Puget Sound maritime emissions slashed between 2005 and 2016: report

Results show that air pollutant emissions fell by up to 97%, including 69% for fine particles.



The Puget Sound region covers the ports of Seattle, Tacoma, Port Angeles, Anacortes, Bellingham, Everett and Olympia. Pictured is Seattle's Space Needle. Image credit: Pixabay CC0 Public Domain


Updated on 23 Mar 2018 13:23 GMT

A new report compiled by the Puget Sound Maritime Air Forum - a committee of seven ports, six government agencies, and three industrial partners - shows that maritime-related air pollutant emissions decreased in nearly every sector between 2005 and 2016.

Results showed that air pollutant emissions fell by up to 97 percent, depending on the type, including 69 percent for fine particles, which are harmful to human health.

According to the study, the emission reductions resulted from voluntary investments by the maritime industry and efforts by government agencies in cleaner engines, fuels and operational efficiency, as well as regulations that stipulated more stringent emission standards for new engines and cleaner fuels.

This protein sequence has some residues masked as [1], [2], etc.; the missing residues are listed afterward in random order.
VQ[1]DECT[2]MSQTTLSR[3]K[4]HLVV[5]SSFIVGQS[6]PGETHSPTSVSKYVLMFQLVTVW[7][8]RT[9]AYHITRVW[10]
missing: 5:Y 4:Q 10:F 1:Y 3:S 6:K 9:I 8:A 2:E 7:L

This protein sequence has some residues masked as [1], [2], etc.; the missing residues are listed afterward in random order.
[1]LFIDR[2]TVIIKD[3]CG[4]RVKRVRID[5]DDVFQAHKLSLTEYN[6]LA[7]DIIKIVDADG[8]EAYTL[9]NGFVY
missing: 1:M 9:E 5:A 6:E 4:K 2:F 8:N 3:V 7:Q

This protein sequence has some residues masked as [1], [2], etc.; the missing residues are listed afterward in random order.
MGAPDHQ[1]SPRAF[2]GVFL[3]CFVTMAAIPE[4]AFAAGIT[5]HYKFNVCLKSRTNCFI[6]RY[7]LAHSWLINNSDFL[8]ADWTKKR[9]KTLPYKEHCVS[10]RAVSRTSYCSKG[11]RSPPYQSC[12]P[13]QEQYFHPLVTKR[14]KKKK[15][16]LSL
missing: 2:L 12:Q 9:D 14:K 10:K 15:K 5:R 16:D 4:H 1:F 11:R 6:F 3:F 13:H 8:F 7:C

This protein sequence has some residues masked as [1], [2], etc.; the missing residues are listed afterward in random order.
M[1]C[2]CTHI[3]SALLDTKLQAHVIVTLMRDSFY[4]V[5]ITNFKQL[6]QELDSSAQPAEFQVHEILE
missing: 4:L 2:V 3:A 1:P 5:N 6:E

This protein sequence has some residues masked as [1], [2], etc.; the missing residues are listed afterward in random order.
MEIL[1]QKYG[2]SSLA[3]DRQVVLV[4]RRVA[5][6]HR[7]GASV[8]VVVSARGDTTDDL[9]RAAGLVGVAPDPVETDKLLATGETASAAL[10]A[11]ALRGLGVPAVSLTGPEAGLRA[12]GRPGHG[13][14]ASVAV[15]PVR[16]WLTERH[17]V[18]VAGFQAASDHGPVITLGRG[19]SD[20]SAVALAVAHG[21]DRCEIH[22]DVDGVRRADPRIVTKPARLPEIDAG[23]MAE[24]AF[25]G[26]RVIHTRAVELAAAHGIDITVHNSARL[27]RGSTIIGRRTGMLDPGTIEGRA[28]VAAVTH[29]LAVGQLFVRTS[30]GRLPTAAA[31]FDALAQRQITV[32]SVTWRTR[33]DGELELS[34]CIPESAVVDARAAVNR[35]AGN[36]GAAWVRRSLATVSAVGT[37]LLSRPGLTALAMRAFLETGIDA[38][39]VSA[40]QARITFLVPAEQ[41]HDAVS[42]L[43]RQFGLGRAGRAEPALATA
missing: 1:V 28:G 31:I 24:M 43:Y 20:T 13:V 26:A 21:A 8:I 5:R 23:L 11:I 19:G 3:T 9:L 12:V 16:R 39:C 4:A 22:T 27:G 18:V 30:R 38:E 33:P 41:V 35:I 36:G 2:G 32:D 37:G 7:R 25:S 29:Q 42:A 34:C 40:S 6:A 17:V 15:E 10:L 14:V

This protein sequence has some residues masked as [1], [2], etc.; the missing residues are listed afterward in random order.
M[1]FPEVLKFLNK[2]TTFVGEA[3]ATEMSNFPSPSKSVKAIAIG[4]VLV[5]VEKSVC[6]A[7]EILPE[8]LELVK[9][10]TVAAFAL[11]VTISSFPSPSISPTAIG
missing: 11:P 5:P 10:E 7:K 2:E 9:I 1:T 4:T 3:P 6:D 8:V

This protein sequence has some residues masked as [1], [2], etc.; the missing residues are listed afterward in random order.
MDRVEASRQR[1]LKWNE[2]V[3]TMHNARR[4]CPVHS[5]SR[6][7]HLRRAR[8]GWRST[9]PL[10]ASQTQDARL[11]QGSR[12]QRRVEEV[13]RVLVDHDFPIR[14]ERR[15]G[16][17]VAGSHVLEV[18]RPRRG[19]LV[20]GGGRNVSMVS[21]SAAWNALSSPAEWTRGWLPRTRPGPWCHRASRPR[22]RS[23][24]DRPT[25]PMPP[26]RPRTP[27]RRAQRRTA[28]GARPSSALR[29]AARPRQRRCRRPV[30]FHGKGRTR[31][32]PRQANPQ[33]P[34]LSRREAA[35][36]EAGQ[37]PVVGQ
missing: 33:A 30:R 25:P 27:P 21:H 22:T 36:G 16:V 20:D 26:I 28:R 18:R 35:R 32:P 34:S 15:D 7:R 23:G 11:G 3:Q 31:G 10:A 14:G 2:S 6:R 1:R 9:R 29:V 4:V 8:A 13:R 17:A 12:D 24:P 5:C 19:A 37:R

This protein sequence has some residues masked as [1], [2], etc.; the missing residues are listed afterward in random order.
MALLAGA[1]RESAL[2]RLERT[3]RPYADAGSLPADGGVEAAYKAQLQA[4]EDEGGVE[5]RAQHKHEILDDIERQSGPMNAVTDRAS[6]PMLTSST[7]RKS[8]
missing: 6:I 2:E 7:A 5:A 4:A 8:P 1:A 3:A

The first inventory was conducted in 2005 with updates performed every five years (2011 and 2016) to track emission reductions over time and ensure that emission estimates remain current.

The Puget Sound Maritime Air Emissions Inventory (PSEI) is an accounting of air emissions from maritime-related equipment operating in the greater Puget Sound region. The inventory was conducted voluntarily to provide a strong technical foundation for future environmental programs, initiatives, and policy decisions. Data summarizing maritime operations and equipment use were collected from ports, individuals, agencies and maritime companies that use vessels and equipment.

This inventory includes black carbon emissions for the first time. Black carbon is a 'short term climate pollutant', meaning it only stays in the atmosphere for days to weeks- as opposed to carbon dioxide that has an atmospheric lifetime of more than 100 years.

Although it does not remain in the atmosphere long, black carbon's short-term climate potency is far greater than carbon dioxide. Recent studies have highlighted its impact on climate change: for example, black carbon that settles on snow packs absorbs heat from the sun, increasing the rate of melting.

The inventory results are to be used to help guide and focus future emissions reduction efforts and investments. These initiatives include updating the Northwest Ports Clean Air Strategy, a formal plan among The Northwest Seaport Alliance, a partnership of the ports of Seattle and Tacoma, and the Port of Vancouver, B.C., to reduce diesel and greenhouse gas emissions.